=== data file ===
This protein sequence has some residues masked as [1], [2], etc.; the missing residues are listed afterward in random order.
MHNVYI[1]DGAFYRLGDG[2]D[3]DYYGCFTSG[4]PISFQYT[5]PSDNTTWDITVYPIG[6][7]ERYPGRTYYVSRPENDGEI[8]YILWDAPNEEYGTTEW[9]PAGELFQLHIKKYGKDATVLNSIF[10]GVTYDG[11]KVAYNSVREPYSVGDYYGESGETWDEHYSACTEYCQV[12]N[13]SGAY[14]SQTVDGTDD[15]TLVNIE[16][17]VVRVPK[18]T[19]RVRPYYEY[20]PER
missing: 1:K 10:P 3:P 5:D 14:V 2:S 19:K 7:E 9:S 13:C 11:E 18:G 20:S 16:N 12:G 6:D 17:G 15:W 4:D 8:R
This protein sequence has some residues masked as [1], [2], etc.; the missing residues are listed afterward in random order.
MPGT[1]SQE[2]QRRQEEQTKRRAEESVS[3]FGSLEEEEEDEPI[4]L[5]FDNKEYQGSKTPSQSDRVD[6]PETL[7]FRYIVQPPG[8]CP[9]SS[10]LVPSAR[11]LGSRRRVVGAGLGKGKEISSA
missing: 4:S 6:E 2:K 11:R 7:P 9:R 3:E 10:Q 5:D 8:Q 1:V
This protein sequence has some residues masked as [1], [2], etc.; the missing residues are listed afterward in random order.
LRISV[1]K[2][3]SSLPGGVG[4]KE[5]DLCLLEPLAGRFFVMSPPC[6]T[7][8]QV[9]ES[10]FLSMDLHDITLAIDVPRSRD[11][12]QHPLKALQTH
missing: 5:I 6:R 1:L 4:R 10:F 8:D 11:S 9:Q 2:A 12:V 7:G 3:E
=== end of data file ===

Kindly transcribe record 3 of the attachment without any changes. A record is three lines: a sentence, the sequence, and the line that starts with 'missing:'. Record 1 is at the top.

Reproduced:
This protein sequence has some residues masked as [1], [2], etc.; the missing residues are listed afterward in random order.
LRISV[1]K[2][3]SSLPGGVG[4]KE[5]DLCLLEPLAGRFFVMSPPC[6]T[7][8]QV[9]ES[10]FLSMDLHDITLAIDVPRSRD[11][12]QHPLKALQTH
missing: 5:I 6:R 1:L 4:R 10:F 8:D 11:S 9:Q 2:A 12:V 7:G 3:E